According to the World Health Organization (WHO), each year 700,000 people die as a result of antibiotics-resistant bacteria. It’s anticipated that, by 2050, a staggering 10 million people will have died at the hands of these bacteria. It’s numbers like this that worry world leaders, and one of the reasons the WHO approved a declaration on Wednesday aimed at reducing antibiotics use worldwide.
Our world is bursting with bacteria. Not all of them are bad, but many are responsible for making us sick and some can be fatal. As medical science improved, we developed ways to save lives with the first antibiotic — penicillin — discovered by Alexander Fleming in 1928. Since then more than 100 different compounds have been discovered, but none since 1987 (there have been modifications to existing antibiotics, however). These antibiotics kill the harmful bacteria and save the human life.
However, bacteria aren’t ready to just lie down and die. They fight back.
“Bacteria are meant through evolution to evolve in order to resist the activity of different chemical compounds, including, among them, antibiotics,” said Dasantila Golemi-Kotra, a professor at York University’s Faculty of Science in Toronto.
“Pretty much all the pathogenic [disease-causing] bacteria have become resistant to antibiotics,” said Golemi-Kotra.
That’s because, just a mere 88 years after its discovery, antibiotics are found everywhere in our world: in the meat we eat, the water we drink, the soil in which we plant. It’s almost impossible to escape.
As well, doctors have been incorrectly prescribing antibiotics to combat things like the common cold or the flu (these are viruses, not bacteria). Some say the doctors have been doing it under pressure from patients to simply give them something, anything to take. But it serves as nothing but a placebo for the patient. For the bacteria, however, it means developing new ways to fight back.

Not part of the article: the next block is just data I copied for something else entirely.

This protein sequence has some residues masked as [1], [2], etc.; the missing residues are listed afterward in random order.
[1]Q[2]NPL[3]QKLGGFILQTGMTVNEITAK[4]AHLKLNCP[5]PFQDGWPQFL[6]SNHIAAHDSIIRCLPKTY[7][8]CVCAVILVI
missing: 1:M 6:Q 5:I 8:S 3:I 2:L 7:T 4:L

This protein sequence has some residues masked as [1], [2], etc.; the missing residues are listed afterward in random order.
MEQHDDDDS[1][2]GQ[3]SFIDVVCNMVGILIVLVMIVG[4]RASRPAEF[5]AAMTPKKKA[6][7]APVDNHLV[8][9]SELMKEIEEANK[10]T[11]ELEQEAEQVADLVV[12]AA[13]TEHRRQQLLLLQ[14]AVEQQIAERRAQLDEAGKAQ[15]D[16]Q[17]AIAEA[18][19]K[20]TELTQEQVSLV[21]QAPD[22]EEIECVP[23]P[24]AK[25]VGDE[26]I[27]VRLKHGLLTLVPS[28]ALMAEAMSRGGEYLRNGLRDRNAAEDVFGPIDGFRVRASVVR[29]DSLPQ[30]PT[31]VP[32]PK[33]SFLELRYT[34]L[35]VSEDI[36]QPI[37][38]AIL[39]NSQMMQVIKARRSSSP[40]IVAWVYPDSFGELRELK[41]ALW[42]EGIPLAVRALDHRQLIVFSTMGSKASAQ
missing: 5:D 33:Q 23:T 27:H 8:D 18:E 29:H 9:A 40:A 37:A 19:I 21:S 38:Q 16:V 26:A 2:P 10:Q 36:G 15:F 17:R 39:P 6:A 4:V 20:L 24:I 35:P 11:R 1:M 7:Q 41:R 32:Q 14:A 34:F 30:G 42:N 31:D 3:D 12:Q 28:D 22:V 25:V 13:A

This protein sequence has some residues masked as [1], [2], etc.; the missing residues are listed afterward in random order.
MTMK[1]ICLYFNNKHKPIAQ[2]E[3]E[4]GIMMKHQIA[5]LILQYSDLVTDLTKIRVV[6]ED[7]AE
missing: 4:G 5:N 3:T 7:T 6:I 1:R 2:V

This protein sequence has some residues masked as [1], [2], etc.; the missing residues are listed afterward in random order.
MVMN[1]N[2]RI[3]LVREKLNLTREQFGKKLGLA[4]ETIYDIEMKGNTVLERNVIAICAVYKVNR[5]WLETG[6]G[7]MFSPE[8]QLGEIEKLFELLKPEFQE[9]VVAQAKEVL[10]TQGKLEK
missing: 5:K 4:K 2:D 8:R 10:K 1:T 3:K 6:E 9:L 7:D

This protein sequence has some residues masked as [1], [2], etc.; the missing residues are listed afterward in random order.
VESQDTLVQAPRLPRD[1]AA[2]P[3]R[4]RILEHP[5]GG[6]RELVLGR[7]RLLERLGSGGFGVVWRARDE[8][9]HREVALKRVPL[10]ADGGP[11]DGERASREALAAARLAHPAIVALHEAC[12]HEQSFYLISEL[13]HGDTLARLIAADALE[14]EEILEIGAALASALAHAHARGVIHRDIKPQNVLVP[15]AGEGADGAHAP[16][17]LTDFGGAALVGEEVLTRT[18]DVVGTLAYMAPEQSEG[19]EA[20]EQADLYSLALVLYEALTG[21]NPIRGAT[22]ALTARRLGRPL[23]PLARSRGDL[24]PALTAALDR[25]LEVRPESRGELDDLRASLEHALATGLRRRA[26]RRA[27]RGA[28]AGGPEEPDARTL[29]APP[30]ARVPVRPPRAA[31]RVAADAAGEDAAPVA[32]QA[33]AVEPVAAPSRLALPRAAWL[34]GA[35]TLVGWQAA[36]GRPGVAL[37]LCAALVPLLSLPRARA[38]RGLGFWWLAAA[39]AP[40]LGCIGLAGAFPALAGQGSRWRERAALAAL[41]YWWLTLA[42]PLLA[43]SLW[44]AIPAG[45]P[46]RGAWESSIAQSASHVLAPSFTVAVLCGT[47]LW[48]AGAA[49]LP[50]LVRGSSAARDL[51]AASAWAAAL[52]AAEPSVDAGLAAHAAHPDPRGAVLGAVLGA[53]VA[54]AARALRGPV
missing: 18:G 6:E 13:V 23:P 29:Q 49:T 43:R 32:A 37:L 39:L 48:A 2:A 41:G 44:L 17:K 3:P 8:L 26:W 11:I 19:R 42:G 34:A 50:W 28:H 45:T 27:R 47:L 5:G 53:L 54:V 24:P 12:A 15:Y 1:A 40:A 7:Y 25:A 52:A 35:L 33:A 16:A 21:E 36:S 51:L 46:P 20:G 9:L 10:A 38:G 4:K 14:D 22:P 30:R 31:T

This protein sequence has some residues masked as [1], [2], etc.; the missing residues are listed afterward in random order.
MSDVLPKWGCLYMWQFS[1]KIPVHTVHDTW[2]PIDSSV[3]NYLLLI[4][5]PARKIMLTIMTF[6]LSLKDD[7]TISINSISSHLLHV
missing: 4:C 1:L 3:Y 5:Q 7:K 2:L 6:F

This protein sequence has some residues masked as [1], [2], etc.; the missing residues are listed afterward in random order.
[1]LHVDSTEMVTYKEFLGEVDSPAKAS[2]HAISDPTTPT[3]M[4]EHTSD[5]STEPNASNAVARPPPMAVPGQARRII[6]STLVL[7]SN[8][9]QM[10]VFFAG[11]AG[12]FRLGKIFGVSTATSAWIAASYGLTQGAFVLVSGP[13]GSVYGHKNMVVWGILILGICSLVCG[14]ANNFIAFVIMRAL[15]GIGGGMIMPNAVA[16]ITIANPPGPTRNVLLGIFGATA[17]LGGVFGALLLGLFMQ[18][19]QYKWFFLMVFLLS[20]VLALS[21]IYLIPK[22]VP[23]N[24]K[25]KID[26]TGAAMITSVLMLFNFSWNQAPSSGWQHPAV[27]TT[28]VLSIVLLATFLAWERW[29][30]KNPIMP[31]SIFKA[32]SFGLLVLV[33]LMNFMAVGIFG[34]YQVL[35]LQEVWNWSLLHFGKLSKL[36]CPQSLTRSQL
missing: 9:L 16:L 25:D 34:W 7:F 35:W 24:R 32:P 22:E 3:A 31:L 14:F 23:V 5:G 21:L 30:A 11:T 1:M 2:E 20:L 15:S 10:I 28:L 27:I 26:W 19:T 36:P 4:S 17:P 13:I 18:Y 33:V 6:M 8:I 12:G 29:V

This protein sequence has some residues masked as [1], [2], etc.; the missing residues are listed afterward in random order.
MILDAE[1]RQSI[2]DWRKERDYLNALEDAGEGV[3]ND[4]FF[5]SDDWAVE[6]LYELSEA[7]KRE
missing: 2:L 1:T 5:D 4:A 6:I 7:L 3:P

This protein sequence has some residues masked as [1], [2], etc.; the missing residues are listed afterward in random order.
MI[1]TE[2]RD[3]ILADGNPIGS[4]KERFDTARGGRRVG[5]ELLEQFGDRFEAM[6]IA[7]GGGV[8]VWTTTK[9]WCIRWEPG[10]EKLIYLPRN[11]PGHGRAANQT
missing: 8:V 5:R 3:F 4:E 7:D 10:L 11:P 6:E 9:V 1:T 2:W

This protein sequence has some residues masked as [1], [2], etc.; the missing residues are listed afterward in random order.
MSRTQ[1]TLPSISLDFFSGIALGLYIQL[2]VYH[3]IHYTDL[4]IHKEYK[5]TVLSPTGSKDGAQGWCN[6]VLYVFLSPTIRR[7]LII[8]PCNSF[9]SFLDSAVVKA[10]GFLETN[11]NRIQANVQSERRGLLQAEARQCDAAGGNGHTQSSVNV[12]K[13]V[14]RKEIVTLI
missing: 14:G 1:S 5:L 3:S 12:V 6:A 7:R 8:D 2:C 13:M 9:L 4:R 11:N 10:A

WATCH BELOW: Video shows how bacteria becomes resistant to antibiotics
And then there’s world travel: 20 years ago, antibiotics were considered a local issue. But today, an antibiotic-resistant strain of bacteria can be taken from Toronto to Tokyo in under a day.
The emergence of the “superbug”
There are different ways in which bacteria can develop resistance (called antimicrobial resistance), but one is through something called “cross-talking,” which itself has a couple of methods.
One is by exchanging genetic material. If one bacterial strain is resistant and then exchanges genetic material with another bacterium, you get yet another strain that is antibiotic resistant, something that is referred to as horizontal gene transfer.
Then, there is a recombination of DNA. This is done through bacterial viruses, called phages or bacteriophage. As phages infect bacteria, they pick up bacterial genetic elements and transfer it to another bacterium as they move from one strain to another.
Though almost all pathogenic bacteria are resistant to at least one or two antibiotics, about two to three per cent are resistant to all antibiotics, such as methicillin-resistant Staphylococcus aureus (MRSA).
The fear is that one day these superbugs — impervious to any antibiotics we throw at them — will render us powerless.
“The day we have no solution to bacterial infections will come,” Golemi-Kotra said.
While in the U.S. and Canada antibiotics resistance has been steady, Golemi-Kotra says we can’t control what goes on elsewhere.
“That is the biggest fear,” said Golemi-Kotra. “That is why the WHO is considering this as a global matter. We may be okay in Canada and the U.S., but we can’t control travel, so you can bring these bugs from elsewhere to here.”
Changing the plan of attack
Winning the battle against antibiotic-resistant bacteria may not lie in antibiotics at all. Rather, the attack may have to come from within.
There is developing research that targets modifying the bacterium itself, such as making it less virulent.
In 2015, for example, a study out of Tel Aviv University found that engineered viruses could kill bacteria but also render them susceptible to drugs.
Many other novel ways of battling antibiotic-resistant bacteria are currently being researched and may be the only way we can prevent ourselves from returning to the medical Dark Age.